When I first glanced over Seo Kim’s Cat Person, published by Koyama Press, my initial thought was “cute.” Looking back to this quick judgment, however, I realize how limited it was. Cat Person is certainly cute, but it is much more than that, making for a charming, funny, and relatable read. The book is split up into four sections which showcase Kim’s different artistic and storytelling interests and abilities.
“Jimmy & Me", the first section, is all about Seo Kim and her relationship with her beloved cat Jimmy. This is certainly an enjoyable section if you are a cat lover, as it really delves into the idiosyncratic yet universal behaviors of cats. Kim’s storytelling rhythm, which pervades the book, is also established in this first section. The short stories are essentially gags, which often feature the last panel of Kim’s hilariously animated face reacting to whatever situation has befallen her.
This leads us into the second section “Just Me.” This part focuses on a solo Kim, whose repetitive and slightly disorganized lifestyle sets her up for a struggle with unfulfilled expectations. Her self-deprecation is relatable as she tackles the “ills” of the modern world through the eyes of a singleton: eating by yourself, spending too much time in front of the computer, and learning how to curb impulses and bad habits, such as going to bed at unreasonable hours, reading too much into Facebook, or becoming over reliant on one’s smartphone. Kim has a major case of the “shoulds,” and it’s the gap between wanting to meet these imaginary demands and what actually ensues that creates humor. As mentioned before, Kim’s facial expressions are hilarious, as are her frequent juxtapositions between absurdist fantasies and the mundane nature of everyday life. A great example of this is when she is stressing out that she is behind on her to-do-list, only to realize it’s Sunday, after which she sets up this highly stylized idyllic panel of her running through a field, ruby-cheeked, with joyous animals, stars, and an ice cream cone proclaiming, “beautiful feeling.”
Overall, Kim’s art is sketchy and simple, but this is not a negative thing. It doesn’t need to be any other way. She has a mastery of facial expressions, tight comedic timing, appropriate use of subtle color in different comics, and varies her style throughout the book enough to keep the reader engaged. This is most apparent in her third section “Just Me II,” where she ventures solo into the outside world. This section is rife with misunderstandings, misrepresentations, ambiguous encounters with strangers, and overall awkward situations that we all encounter, but perhaps internalize more so when solo. It’s a sweet, yet slightly sad section, where I wanted to tell Kim at times to stop selling herself short, even though that’s part of the gag. I think she included the perfect amount of strips in this section, so as not as to exhaust this sentiment, but keep it poignant and lighthearted.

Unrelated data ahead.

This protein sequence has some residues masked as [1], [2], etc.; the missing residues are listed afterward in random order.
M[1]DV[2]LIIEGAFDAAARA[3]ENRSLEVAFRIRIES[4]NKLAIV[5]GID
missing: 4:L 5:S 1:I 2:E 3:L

The next section, “Eddie & Me,” is a collection of comics about her long distance relationship with her boyfriend Eddie. There is a bit of a disjointed feel between each section, so we do not have any idea of how she went to being (presumably) single to meeting Eddie, but that’s not too important. In fact, the gaps are necessary in allowing the reader to craft their own connections between each section. Kim nicely captures how technology affects communication in long distance relationships, from missing out on phone cues, to the dry nature of texting your everyday activities. Kim is skilled at capturing the minute interactions that make up greater relationships, and although this section is not very long, we learn a lot about she and Eddie’s relationship in a small number of actual interactions.
The last section “Misc.” is a collection of random comics, many of which feature anthropomorphized animals, plants, and other bizarre creatures. They’re all funny, particularly the “Chocolate Chip Cookie Disease” bit, but the section felt a bit disconnected thematically from the other sections which seemed to flow logically, as it is not “autobiographical.” I don’t know if there could have been a better place to put this, or whether it could’ve been omitted in general. It did end the book on a less personal, lighter note though, which may have been Kim’s intention.
Cat Person is a delightful, entertaining read about the little moments in life. Kim’s adeptness at picking up situational nuances, tied with her simple yet whimsical line, hints at an artist who is able to use the inherent ridiculousness of everyday life to her advantage.